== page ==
Ideally, file formats should be widespread, backward compatible, upgraded often, and an open format. The National Initiative for a Networked Cultural Heritage cites the following as “de facto” formats that are unlikely to be rendered obsolete in the foreseeable future: uncompressed TIFF, ASCII, and RTF (for text).
In order to prevent this from happening, it is important to regularly evaluate and explore current technologies and evaluate-long term business models.
Any organization that has digital data should assess its data to identify any potential risks for file format obsolescence. The Library of Congress maintains Sustainability of Digital Formats, which includes technical details about many different format types. The UK National Archives maintains an online registry of file formats called PRONOM.
In its 2014 agenda, the National Digital Stewardship Alliance recommended developing File Format Action Plans: “it is important to shift from more abstract considerations about file format obsolescence to develop actionable strategies for monitoring and mining information about the heterogeneous digital files the organizations are managing.”
File Format Action Plans are documents internal to an organization that list the type of digital files in its holdings and assess what actions should be taken to ensure its ongoing accessibility.
For engineering data, obsolescence describes programming methods and languages that have become outdated. With the rate that technology is advancing, obsolescence is becoming an increasing problem. Over shorter periods of time, software, engineering data, and hardware grow incompatible with newer technology lose their ability to be used productively.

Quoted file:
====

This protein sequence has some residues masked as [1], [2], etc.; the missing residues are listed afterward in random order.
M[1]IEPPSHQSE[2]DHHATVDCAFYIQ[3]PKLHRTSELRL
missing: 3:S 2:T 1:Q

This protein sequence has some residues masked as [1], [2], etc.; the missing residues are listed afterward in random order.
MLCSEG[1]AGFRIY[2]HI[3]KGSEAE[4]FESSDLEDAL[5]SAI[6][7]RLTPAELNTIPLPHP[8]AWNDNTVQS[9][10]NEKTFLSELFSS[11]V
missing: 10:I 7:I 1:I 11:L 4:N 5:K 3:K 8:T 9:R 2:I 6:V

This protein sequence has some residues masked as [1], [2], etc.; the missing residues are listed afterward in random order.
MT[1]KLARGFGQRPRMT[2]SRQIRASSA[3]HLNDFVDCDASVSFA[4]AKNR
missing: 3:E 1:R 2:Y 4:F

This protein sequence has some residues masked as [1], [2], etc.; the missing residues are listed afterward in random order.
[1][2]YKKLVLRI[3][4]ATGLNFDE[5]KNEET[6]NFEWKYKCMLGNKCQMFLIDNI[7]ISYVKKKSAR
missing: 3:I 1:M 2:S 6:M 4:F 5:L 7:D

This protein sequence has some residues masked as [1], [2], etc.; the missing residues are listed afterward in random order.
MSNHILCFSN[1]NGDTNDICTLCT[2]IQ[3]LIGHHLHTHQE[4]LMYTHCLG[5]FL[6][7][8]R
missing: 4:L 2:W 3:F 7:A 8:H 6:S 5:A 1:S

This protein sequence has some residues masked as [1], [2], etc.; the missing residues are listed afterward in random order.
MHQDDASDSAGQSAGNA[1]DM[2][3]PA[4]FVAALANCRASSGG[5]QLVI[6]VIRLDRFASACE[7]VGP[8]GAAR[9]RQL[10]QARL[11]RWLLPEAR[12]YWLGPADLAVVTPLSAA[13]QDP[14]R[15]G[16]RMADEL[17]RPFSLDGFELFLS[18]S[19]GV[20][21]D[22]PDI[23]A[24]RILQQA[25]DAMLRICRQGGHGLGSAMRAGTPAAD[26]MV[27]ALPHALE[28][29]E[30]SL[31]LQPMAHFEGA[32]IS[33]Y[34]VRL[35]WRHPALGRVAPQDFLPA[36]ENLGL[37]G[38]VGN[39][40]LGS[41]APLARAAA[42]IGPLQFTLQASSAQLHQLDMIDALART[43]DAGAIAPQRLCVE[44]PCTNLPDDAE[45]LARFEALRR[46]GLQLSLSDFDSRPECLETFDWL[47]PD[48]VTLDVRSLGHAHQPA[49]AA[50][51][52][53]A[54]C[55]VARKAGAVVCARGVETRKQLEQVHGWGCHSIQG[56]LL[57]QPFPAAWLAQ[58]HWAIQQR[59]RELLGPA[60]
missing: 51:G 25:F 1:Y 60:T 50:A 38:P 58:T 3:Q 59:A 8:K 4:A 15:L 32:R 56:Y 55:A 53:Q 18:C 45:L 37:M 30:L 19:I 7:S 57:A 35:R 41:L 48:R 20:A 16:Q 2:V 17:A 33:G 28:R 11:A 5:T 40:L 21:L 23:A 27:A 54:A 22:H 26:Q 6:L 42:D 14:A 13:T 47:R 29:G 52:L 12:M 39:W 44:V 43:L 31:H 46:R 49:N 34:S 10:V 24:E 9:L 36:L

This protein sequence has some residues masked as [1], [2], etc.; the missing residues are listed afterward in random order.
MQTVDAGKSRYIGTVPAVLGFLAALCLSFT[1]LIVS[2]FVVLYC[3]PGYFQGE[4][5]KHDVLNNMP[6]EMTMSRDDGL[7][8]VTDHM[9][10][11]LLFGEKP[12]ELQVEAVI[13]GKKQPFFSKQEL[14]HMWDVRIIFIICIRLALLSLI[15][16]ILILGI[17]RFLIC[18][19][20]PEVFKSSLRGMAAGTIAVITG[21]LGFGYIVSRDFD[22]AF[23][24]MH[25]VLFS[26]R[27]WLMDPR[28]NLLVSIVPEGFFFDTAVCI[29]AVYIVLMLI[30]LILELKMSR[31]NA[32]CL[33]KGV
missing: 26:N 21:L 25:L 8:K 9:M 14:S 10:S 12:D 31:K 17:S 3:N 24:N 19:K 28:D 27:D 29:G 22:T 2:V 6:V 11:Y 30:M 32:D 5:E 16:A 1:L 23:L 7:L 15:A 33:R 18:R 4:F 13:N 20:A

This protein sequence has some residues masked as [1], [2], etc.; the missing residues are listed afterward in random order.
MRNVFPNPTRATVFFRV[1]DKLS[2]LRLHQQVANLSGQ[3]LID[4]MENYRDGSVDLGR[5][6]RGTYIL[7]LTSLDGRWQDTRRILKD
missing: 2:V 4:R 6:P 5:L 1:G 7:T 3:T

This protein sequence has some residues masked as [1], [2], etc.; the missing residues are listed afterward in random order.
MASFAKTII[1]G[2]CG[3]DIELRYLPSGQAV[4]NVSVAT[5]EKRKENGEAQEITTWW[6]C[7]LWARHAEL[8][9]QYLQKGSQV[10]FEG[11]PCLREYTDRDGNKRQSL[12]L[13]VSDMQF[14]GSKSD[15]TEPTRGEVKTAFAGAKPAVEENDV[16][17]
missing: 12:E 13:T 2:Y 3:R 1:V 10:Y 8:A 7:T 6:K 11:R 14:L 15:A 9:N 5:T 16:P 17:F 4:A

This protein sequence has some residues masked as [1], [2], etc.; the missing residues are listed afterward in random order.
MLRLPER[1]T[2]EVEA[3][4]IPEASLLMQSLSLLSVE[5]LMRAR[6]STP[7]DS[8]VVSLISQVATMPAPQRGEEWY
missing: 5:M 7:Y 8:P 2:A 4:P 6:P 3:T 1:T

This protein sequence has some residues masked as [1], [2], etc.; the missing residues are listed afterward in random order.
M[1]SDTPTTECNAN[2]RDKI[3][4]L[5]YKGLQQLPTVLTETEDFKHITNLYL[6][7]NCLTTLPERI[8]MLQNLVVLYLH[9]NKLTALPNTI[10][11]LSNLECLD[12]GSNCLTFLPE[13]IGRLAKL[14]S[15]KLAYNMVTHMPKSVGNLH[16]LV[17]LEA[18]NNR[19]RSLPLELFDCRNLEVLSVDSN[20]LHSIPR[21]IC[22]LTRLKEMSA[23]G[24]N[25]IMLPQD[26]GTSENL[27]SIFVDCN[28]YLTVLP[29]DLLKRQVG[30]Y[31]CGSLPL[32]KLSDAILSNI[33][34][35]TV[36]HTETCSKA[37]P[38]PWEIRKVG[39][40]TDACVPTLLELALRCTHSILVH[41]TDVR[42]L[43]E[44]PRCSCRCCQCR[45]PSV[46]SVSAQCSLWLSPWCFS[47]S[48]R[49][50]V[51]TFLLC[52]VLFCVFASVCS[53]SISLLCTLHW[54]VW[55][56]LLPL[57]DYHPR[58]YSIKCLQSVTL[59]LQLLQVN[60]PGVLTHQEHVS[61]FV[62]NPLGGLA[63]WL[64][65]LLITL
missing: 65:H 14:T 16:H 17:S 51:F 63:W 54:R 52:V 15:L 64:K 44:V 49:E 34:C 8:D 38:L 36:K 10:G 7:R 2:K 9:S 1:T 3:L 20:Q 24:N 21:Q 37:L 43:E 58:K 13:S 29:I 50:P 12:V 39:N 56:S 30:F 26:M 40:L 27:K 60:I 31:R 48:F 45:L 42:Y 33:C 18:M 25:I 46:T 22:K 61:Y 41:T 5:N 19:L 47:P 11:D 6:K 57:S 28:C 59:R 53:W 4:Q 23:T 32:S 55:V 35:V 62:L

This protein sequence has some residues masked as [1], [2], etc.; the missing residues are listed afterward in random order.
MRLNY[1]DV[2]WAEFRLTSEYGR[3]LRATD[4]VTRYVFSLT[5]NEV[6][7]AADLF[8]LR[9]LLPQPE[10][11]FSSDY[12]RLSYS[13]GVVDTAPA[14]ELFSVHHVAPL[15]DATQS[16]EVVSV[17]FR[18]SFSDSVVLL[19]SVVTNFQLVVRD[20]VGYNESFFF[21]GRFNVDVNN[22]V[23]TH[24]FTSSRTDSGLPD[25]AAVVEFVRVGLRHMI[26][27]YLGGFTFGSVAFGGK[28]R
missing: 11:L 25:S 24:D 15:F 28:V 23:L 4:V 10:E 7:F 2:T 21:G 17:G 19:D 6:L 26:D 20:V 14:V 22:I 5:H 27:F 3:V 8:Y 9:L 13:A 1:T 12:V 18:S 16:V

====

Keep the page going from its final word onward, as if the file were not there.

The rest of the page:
For engineering data, obsolescence can refer not only to outdated technology, but data that is no longer accurate because of its age.
There is a widely held perception that information recorded digitally is secure forever. This idea has been reinforced by marketing messages for products like audio CDs, personal computers and digital cameras. This idea is appealing, but nothing could be further from the truth.
The rapid pace of development in computer hardware, operating systems and application software, coupled with the short effective life of most storage media, means that decades of digital data are at risk or already lost. The long-term accessibility and authenticity of digital records can only be assured through proactive preservation measures.